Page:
École secondaire Norval-Morrisseau
Norval Morrisseau 1931-2007
French school has chosen new name for artist
Originally published on November 22nd, 2012
Known as the “Picasso of the North”, Norval Morrisseau was born in 1932 on the Sand Point Ojibwa Reserve near Thunder Bay. Morisseau’s Ojibwa name means Copper Thunderbird. He was made a member of the Order of Canada in 1978 to honour his creative body of work.
Mr. Morrisseau, who passed away in 2007, created works depicting the legends of his people, the cultural and political tensions that existed between European and Aboriginal traditions, and his deep spirituality.
In choosing this name, the school is also honouring Mr. Morrisseau as the originator of the Woodlands School of Art, a style adopted by many Aboriginal artists in the 1960s and 1970s.
Jonathan Bouchard, in the board’s communications department, said currently 60 students in grades 7 to 10 are bused to the renovated Wright Street school from across York Region.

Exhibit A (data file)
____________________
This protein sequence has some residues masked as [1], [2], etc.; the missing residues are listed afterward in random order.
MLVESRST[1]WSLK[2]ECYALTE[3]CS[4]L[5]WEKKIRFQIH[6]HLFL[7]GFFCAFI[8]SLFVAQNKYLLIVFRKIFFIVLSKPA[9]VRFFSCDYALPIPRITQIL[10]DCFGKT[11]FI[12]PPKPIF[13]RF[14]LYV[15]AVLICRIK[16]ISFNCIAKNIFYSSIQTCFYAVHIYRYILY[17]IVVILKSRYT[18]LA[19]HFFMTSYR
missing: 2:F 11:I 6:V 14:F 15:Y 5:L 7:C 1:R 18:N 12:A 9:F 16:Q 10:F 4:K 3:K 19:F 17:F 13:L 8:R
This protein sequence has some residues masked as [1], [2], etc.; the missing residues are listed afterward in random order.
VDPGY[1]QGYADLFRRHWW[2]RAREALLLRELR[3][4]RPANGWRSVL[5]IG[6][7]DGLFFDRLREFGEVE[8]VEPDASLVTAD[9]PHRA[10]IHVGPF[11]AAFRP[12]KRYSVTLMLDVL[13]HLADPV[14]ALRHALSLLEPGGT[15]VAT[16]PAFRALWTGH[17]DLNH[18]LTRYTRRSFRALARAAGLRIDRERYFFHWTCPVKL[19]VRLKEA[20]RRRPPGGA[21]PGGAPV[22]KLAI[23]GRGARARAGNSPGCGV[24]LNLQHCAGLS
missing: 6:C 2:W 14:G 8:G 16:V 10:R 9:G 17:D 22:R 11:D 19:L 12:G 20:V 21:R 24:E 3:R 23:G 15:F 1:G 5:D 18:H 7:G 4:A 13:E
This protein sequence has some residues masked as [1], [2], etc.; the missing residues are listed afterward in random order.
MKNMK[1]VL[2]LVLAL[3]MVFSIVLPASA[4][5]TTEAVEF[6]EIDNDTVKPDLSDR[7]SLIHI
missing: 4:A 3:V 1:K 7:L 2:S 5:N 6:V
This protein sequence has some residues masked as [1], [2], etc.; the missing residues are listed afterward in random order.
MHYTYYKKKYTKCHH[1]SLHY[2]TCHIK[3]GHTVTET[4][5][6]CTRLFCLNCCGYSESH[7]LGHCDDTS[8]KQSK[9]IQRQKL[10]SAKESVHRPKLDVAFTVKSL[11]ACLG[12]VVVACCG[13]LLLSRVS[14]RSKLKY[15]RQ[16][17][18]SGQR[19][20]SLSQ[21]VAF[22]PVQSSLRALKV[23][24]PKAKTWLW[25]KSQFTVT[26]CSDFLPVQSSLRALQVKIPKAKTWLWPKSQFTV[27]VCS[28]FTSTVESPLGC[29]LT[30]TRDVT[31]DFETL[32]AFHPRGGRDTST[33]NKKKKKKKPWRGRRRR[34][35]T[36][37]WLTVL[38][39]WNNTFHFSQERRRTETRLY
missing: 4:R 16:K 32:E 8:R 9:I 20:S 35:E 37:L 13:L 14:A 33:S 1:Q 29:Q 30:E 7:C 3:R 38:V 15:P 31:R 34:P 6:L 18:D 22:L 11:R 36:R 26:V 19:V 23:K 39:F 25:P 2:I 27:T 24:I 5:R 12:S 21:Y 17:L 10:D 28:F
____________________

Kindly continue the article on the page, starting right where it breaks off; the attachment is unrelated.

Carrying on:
He said in the next few years there will be more students and grades 11 and 12 will be added.
Mr. Bouchard said permission for a street sign, bearing the new name of the school, has been requested of the Town of Richmond Hill, and once a permit is given and signs are made, they will be erected at the school.
Conseil scolaire Viamonde extends across southern and central Ontario, providing services to close to 9,450 students in 44 French-language schools.
Visit www.csviamonde.ca for more details.
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* Still image from "The Paradox of Norval Morrisseau" - film by NFB © 1974